Information About Performing Risk Assessments
The Health and Safety at Work etc Act 1974
The Management of Health and Safety at Work Regulations 1999
What is a risk assessment?
A risk assessment is nothing more than a careful examination of what in your work could cause harm to people so you can decide whether you have taken enough precautions or should do more to prevent harm. The main aim is to make sure that no one gets hurt or becomes ill.
You are legally required to assess the risks in your workplace. The important things you need to decide are whether a hazard is significant, and whether you have it covered by satisfactory precautions so that the risk is small. As an example, electricity can kill, but the risk of it doing so in an office environment is remote if you regularly maintain the system and appliances.
How do I conduct a risk assessment?
There are 5 basic steps to a risk assessment:
- look for the hazards e.g. pieces of equipment, hazardous substances;
- decide who might be harmed and how e.g. staff, employees, public;
- evaluate the risks and decide whether the existing precautions are adequate or whether more should be done;
- you should record your findings (where you have five or more employees);
- you should regularly review your assessments and revise them e.g. new work processes and equipment.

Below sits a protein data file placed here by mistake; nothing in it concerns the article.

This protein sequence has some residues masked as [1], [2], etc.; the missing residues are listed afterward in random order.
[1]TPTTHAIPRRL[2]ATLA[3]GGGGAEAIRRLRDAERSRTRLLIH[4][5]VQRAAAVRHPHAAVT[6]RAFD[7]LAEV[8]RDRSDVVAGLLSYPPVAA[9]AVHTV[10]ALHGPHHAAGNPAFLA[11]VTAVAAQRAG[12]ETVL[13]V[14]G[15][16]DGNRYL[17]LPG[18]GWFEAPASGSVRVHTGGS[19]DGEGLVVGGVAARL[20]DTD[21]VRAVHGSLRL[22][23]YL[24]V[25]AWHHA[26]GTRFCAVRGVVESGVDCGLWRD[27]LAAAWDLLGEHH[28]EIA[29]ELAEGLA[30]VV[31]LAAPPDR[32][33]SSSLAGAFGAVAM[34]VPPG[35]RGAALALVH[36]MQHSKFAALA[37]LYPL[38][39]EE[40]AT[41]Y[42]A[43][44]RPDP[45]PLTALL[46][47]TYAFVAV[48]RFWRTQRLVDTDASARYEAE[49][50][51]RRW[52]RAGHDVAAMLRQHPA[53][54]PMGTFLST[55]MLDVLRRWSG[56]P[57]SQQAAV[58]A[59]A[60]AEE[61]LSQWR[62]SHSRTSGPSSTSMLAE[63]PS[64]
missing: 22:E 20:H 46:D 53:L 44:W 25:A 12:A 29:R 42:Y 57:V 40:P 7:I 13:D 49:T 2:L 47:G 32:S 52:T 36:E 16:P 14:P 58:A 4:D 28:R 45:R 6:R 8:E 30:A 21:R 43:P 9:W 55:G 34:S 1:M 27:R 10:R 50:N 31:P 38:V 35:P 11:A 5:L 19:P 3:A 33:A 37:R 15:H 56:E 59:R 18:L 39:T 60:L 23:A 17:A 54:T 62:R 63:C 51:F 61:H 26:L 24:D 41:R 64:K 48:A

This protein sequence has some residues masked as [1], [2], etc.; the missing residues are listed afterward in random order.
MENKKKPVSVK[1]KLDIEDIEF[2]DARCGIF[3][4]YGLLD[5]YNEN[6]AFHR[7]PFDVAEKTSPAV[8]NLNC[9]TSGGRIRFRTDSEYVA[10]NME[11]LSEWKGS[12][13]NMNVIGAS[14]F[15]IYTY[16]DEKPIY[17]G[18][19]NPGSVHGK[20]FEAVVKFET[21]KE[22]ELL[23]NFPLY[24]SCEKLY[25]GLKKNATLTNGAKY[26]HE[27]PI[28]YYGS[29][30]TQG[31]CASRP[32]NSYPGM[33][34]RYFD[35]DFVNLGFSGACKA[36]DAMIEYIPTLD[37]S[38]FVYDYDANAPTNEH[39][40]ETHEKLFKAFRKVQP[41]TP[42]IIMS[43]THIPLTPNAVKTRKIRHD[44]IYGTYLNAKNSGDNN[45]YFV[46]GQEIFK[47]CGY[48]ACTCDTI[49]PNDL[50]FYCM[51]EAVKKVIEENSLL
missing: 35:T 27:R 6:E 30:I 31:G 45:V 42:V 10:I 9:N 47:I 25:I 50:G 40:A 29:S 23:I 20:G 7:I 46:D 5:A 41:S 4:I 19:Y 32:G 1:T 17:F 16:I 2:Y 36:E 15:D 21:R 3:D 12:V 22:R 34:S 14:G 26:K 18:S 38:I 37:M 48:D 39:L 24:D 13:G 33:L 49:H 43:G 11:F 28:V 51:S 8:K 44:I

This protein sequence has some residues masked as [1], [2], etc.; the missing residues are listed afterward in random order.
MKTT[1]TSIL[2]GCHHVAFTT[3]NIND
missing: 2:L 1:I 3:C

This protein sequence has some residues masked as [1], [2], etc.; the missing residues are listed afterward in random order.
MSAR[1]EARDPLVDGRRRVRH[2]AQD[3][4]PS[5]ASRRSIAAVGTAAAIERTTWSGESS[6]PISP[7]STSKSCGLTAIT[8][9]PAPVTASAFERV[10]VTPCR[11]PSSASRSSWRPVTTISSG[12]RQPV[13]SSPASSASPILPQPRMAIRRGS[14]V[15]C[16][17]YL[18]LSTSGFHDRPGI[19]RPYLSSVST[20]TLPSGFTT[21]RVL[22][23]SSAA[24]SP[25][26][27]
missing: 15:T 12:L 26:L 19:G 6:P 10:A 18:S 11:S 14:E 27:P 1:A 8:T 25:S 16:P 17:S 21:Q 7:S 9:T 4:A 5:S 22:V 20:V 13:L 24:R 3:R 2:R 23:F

It is important to remember the need for two specific risk assessments for more vulnerable staff members i.e. for pregnant workers and young people.
Who should conduct risk assessments?
If you are a small firm, and you are confident that you understand what's involved, you can do the assessment yourself. If you are a larger firm, you could ask a responsible employee, safety representative or safety officer to help you. If you are not confident, get help from a competent source, for example a health & safety consultant. Whoever does the assessment must make themselves familiar with your work activities and know where to go for additional advice/information.
There is no standard format for a risk assessment as long as it covers the above 5 steps.
You do not have to assess ordinary day to day risks unless they have the potential to cause injury. A strong example would be slips, trips and falls. Although walking is a normal activity, slips, trips or falls can be responsible for up to 2/3rds of accidents in many service industries, so you cannot ignore this hazard.
Five Steps to Risk Assessment INDG163 ISBN 0 7176 1565 0.
Risk assessment template.
The HSE have a number of risk assessment models on their website - visit HSE here.
The Health and Safety Toolbox